Bryce Salvador questioned himself. His entire career, coaches told the defenseman to stand in front of the net. Then Peter DeBoer came to the New Jersey Devils last season, armed with a new system that transformed the team's philosophy.
"It's one of those things where there's a learning period with it," Salvador said. "To leave the front of the net and put pressure and these things, it's, for some of us older guys, a little bit difficult."
Picking up DeBoer's system, which is predicated on a relentless forecheck, quick movement in the defensive zone and the ability to create offense from turnovers, was difficult for the Devils. And it took time. But once everything clicked, they made it to the Stanley Cup Final.
The Washington Capitals are in the beginning stages of that transformation under coach Adam Oates, who served as an assistant to DeBoer last season. And while the Devils' system is the model, the Caps have some notable handicaps to overcome as they adapt and try to turn things around after a 5-10-1 start.
"We went through the exact same thing last year," DeBoer said. "The only benefit we had was time and practice days, which you don't have the luxury of having this season."
DeBoer's Devils went 8-7-1 in their first 15 games last season and 12-21-1 in their first 25. Growing pains were the norm.
"First of all, you're gonna question certain things no matter who you are," veteran left wing Patrik Elias said. "Not everybody goes into it right away. But more and more guys will eventually, and once you do, you're gonna have success. Everyone. Not just as individuals, but as a team and it's just the most important."
Reflecting on the Devils' deep playoff run and his former team's success after Zach Parise left for the Minnesota Wild, Oates said he was a little surprised. But the strength of the foundation has everything to do with New Jersey's strong start to rise to the top of the Atlantic Division.
"The guys realize that nothing is better than the system," Oates said. "Nothing."
Despite early rough patches, the Devils had enough success to follow DeBoer's lead. Right wing David Clarkson played for him with the Kitchener Rangers of the Ontario Hockey League and knew what to expect.
"He's always been someone that's really structured and stick to the system and believe in what works," Clarkson said. "If you believe what he tells you works and you do it, then you're going to be successful, and we proved that last year. We did pretty well and went pretty far with that."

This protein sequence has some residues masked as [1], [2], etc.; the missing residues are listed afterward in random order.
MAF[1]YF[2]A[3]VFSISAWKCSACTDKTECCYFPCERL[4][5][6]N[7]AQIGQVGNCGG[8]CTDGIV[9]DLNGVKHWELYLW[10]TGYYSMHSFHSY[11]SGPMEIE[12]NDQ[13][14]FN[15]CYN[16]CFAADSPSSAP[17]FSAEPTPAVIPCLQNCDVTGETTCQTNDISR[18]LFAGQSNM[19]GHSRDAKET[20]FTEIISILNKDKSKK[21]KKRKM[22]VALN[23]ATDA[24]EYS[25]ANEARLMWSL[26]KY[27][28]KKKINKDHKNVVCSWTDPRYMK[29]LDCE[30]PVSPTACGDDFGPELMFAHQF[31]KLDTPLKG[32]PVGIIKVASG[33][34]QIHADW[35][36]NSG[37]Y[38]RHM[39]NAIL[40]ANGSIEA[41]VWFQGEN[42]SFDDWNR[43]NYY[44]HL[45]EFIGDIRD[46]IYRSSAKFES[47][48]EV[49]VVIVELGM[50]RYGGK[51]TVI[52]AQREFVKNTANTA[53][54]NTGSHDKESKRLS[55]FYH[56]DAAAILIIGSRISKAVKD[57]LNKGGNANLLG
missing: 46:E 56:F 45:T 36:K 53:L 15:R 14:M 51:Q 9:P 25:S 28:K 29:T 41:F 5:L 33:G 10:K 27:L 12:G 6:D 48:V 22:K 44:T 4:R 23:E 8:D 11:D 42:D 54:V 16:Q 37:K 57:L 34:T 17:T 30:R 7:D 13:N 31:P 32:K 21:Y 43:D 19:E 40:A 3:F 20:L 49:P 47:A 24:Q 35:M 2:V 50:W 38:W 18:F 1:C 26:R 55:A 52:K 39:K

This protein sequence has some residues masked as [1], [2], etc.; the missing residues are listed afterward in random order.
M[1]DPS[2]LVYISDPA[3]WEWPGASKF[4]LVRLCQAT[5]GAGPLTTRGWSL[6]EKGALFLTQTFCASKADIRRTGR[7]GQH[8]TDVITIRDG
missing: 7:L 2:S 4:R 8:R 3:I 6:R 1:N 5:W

The Devils came within two victories of capturing the Stanley Cup, but the adjustment for players didn't come quickly or easily. The biggest challenge, according to DeBoer, was being able to move around the ice "seamlessly" as a five-man unit.
"The first two months, if you're thinking about where you should be instead of reacting, you're there late and holes open up in your game," DeBoer said. "It takes a while to get that trust and that it's second nature, and there's no shortcuts to get that."
Forget about shortcuts. The Caps didn't even get a full training camp or any exhibition games to test out Oates' system.
"We haven't had that and obviously we haven't even had that much practice time because of the season [being] so compressed," Washington defenseman Tom Poti said. "We're doing as best as we can, we're trying to learn as much as we can through video and things like that."
But those "holes" have been plenty obvious through 16 games. DeBoer noticed improvement in the Caps' system play from early in the season to now, as has Oates, but it's not quite to the Devils' level.
"We just have that kind of system right now and they have it long time, so they know exactly what they have to do," captain Alex Ovechkin said. "Right now we know exactly what we have to do. If you're gonna play the same way like we played all the time, no penalties, I don't think somebody gonna beat us."
Beaten 11 times already in the first month, the Caps can blame 79 minor penalties. Taking several of them in short succession played a substantial role in Thursday night's loss to the Devils.
But Oates doesn't think the system is the problem. Instead, he pointed to focus, discipline and turnovers.